The shutdown of thousands of businesses, lockdowns in public transport and reduced production in various sectors have helped reduce greenhouse gas emissions, which are the main target in the effort to curb climate change.
In fact, Greece managed to be at the top – based on the official data of Eurostat – of the list of European countries with the largest reduction in gaseous pollutant emissions, along with Estonia.
Specifically, Greece and Estonia were among the EU Member States that saw the largest drop in the CO2 index last year with reduction rates of 18.7% and 18.1% respectively.
In contrast, Malta and Hungary showed the lowest rates of environmental burden reduction.
The overall picture of emissions shows a clear decline across the EU in 2020.
It is estimated that Greece is likely to maintain the positive momentum of emission reduction in the first months of 2021 due to the impact on the economic life and daily life of the strict measures against COVID-19.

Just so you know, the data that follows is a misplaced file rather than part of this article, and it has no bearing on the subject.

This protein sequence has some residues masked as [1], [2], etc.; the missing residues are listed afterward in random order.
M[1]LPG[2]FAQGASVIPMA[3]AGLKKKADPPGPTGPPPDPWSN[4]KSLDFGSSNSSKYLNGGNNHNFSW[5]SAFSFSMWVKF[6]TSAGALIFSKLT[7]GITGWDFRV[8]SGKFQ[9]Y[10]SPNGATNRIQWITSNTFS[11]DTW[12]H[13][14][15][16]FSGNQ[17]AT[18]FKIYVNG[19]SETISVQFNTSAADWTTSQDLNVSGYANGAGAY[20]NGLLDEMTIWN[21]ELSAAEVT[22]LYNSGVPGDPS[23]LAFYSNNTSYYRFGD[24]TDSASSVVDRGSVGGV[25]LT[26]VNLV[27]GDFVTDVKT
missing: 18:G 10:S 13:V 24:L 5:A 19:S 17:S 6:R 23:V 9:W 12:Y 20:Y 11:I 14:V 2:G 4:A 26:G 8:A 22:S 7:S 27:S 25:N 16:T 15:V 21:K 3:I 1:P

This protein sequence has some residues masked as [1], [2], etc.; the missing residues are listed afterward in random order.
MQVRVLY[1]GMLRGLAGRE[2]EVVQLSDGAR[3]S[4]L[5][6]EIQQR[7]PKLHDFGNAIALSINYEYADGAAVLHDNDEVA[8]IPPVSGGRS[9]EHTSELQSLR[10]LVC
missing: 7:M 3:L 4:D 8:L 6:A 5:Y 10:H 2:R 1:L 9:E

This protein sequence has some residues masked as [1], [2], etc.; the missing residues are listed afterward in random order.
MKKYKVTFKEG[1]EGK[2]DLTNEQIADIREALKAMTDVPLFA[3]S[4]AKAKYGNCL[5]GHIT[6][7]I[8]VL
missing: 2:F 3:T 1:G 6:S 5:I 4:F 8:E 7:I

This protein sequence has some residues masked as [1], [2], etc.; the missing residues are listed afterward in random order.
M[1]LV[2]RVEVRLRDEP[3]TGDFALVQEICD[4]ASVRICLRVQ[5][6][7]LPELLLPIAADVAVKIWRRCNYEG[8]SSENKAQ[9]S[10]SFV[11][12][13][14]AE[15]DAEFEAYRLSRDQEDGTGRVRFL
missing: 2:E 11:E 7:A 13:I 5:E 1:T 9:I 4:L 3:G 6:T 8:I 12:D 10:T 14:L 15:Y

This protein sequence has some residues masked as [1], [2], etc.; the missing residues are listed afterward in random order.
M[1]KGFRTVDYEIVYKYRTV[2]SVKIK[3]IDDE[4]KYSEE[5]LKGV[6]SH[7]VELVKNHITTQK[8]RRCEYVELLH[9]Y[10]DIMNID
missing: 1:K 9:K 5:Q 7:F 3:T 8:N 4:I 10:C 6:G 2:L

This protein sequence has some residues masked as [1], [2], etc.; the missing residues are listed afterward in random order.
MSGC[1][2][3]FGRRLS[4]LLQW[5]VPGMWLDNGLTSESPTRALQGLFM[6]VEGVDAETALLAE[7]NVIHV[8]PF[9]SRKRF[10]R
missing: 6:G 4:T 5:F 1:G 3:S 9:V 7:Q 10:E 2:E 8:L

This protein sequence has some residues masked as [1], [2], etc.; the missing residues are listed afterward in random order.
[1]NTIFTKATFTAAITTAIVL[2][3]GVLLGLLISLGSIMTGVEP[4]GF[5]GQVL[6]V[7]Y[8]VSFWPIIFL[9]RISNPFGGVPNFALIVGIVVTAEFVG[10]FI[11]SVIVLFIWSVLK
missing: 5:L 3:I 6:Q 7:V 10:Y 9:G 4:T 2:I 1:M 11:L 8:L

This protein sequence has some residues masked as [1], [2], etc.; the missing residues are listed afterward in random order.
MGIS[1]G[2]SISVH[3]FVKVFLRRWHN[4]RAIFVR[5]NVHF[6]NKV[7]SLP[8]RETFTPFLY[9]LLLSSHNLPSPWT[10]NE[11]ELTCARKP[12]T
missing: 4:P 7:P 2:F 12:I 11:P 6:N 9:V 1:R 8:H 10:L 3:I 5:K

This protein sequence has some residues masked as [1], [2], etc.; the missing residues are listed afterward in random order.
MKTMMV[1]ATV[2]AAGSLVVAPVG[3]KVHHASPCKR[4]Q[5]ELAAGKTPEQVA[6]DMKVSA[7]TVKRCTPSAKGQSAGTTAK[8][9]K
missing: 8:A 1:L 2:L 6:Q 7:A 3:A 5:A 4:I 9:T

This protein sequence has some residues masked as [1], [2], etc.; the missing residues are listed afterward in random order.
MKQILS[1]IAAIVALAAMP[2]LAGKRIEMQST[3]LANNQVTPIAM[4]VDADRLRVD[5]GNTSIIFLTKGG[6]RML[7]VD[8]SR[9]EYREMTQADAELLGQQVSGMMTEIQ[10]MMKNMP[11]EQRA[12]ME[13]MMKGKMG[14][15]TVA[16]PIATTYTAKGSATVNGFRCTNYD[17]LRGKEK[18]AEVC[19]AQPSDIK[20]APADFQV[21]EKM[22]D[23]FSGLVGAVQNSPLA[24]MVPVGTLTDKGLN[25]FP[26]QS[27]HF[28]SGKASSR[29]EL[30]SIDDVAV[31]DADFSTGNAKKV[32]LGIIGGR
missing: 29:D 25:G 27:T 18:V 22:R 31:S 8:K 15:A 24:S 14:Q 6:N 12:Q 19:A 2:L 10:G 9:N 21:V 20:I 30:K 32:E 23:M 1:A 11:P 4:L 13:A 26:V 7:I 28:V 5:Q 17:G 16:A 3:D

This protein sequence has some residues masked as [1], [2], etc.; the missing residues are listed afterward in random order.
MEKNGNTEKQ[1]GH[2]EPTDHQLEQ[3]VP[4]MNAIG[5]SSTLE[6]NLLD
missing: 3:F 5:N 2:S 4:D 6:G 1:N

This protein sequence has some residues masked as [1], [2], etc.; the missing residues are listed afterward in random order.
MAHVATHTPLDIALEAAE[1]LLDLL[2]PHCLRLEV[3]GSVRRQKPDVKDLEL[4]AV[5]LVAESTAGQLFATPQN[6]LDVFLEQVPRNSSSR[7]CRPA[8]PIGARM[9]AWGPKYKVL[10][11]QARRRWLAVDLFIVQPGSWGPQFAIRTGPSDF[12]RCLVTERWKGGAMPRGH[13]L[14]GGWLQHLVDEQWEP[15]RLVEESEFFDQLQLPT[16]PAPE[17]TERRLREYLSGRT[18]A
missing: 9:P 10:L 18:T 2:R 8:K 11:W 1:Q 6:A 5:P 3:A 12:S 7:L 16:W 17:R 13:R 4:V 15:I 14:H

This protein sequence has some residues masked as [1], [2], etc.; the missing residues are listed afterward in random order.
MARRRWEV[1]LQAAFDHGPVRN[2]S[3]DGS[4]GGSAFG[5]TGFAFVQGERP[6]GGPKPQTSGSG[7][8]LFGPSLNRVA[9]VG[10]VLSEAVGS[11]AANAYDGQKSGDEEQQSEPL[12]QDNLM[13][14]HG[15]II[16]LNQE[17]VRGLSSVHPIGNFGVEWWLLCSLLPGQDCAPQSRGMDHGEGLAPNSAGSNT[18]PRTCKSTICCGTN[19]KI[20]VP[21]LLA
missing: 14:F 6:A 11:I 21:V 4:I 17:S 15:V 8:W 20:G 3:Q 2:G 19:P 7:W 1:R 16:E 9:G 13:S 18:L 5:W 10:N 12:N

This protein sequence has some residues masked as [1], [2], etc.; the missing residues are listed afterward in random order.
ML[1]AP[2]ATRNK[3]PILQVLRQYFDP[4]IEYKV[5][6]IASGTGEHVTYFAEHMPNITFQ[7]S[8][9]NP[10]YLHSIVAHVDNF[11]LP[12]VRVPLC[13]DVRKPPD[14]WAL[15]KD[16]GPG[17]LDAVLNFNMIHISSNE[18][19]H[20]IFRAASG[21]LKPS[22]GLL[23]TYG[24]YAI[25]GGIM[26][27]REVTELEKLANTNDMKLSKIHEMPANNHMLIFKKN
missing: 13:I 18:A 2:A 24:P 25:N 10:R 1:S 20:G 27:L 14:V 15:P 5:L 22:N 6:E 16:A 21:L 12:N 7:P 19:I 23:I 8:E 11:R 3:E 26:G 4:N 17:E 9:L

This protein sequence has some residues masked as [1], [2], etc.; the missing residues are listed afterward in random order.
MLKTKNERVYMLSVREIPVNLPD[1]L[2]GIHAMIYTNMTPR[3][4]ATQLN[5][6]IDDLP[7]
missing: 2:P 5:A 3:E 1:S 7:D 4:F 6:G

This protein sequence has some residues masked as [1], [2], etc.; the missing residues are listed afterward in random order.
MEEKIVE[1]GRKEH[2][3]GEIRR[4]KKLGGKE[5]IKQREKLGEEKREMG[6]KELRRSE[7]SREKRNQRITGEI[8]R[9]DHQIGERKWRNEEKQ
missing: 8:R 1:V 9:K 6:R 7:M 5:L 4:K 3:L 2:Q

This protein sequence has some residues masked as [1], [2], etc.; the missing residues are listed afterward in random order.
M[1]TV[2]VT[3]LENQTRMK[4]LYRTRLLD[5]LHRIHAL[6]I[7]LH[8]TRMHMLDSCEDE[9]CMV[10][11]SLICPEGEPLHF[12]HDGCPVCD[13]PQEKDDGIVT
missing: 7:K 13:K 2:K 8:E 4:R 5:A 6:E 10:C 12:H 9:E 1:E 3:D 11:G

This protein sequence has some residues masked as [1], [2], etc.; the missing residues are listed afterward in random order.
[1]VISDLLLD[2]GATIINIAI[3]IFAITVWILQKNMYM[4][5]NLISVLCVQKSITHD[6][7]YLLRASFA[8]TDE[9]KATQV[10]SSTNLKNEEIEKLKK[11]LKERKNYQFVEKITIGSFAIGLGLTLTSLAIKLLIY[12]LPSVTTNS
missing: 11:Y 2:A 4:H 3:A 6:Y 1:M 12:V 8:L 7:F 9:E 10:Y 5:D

Eurostat estimates that thanks to pandemic mitigation measures by Member States, carbon dioxide emissions from fossil fuels (mainly oil and petroleum products, coal and gas) have been reduced by 10% compared to the previous year.
Government policies to deal with the crisis and different working standards have led to the suspension of many companies, closed borders and left people at home, resulting in reduced transport and changes in consumption.
CO2 emissions from energy consumption contribute significantly to global warming and account for around 75% of all anthropogenic greenhouse gas emissions in the EU.
The factors that contribute to the increase of emissions are many and mainly the climatic conditions (eg cold, long winter or hot summer), economic growth, population, transport and industrial activities.
According to Eurostat data, the largest decrease was in Greece (-18.7%) and immediately second was Estonia (-18.1%), followed by Luxembourg (-17.9%), Spain (-16.2%) and Denmark (-14.8%).
The lowest reductions were observed in Malta (-1.0%), Hungary (-1.7%), Ireland and Lithuania, both of which reduced emissions by 2.6%.